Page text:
Coronavirus does not recognise national borders, cultures or ethnicities. Nor does it recognise security walls. It attacks the old and the young, Prime Ministers and homeless people. But it impacts on different groups and communities in different ways. Coronavirus shines a powerful light on inequalities and vulnerabilities under a Tory government more inspired by eugenics than humanitarianism.

In general, migrants and members of BAME communities are more concentrated in low paid, marginal, unsafe work. Many live in more crowded, shared accommodation, so they are less able to self-isolate.

Until last week there were nearly 400 migrants in detention centres in Britain where Coronavirus cases have been reported. Some 350 were eventually released after campaigners won a legal victory, but 39 detainees with more “complex cases” remain locked up.

The Hostile Environment, which the government had committed to easing after the terrible injustices to the Windrush generation were exposed, continues its work. In recent years it has sought to turn certain NHS staff into border control operatives as the Home Office demands data sharing. Campaigning groups among NHS workers, like Patients not Passports, Docs not Cops, and Migrants Organise, are resisting the Hostile Environment in their work sphere.

In response to the Coronavirus crisis, several countries have declared at least a temporary amnesty for undocumented workers, committing to treating them like other residents. Here, undocumented migrants are still charged for non-urgent medical treatments. This deters them from seeking medical help when they really need it and risks them infecting others if they have contracted the virus. The hostility they suffer affects all of us.

Every resource is needed to combat the virus, but one remains untapped: the Hostile Environment prevents asylum seekers and undocumented migrants who are qualified and skilled health workers from working.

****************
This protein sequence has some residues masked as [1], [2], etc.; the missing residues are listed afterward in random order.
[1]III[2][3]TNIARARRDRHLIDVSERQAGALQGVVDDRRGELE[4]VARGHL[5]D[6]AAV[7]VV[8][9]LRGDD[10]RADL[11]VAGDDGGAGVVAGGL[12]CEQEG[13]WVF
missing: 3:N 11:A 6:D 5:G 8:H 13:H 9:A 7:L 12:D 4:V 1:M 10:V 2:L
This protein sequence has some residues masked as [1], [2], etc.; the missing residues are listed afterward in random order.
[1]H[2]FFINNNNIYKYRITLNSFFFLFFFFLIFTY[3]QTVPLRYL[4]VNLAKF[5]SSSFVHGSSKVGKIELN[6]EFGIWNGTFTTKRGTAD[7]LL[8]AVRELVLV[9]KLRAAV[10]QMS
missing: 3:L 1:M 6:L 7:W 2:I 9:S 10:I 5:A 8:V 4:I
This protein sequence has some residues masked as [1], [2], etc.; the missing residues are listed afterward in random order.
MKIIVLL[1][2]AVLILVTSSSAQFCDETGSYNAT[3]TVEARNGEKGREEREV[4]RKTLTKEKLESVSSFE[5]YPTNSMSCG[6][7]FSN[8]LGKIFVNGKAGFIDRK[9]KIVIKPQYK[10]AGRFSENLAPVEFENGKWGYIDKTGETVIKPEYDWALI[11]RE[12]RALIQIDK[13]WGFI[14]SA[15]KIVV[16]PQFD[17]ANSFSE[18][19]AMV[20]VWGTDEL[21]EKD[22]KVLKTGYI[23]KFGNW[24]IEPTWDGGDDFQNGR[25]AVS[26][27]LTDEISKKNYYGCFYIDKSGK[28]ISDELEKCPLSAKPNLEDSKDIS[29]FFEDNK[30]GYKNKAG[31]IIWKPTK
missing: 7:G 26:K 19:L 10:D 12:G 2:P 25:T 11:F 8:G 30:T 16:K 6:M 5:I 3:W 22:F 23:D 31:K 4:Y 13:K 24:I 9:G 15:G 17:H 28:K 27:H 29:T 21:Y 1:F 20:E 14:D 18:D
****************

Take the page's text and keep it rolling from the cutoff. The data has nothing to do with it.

When the health crisis eventually subsides we will face an economic recession. We know how racists usually exploit such circumstances to shift the blame from government and big business to minority communities. Here in Islington, British Movement stickers attacking asylum seekers and promoting “Race and Nation” already adorn lamp-posts

Far right conspiracy theorists spread their own contagion about COVID-19 on the internet. Former UKIP leader, Gerard Batten, has targeted the Hungarian Jew, George Soros in tweets about Coronavirus. He asks: “How much money will George Soros make out of it?” My National Education Union (NEU) colleagues reported a worrying rise in anti-Chinese racism in schools before schools were shut down.

On the positive side, though, something remarkable has taken place in recent weeks: waves of solidarity, that ignore artificial divisions, are sweeping through our communities, as mutual aid groups spring up, not least in Islington.

Ultimately, coronavirus attacks one race – the human race. That is how we must fight it. It is no accident that the first five NHS staff fatalities were Thomas Harvey a Caribbean nurse, two Sudanese doctors Adil el-Tayar and Amged al-Hawrani, Nigerian born doctor Alfa Saadu, and a Pakistani doctor, Habib Zaidi.  We can honour their memory not only by campaigning for the NHS, but by combating the Hostile Environment and celebrating the fact that migrants and minorities are the backbone of our precious health service.

by David Rosenberg, Political Education Officer, Islington North CLP

The views expressed in this article are the author’s own and do not necessarily reflect Islington North CLP’s own view as a local party.

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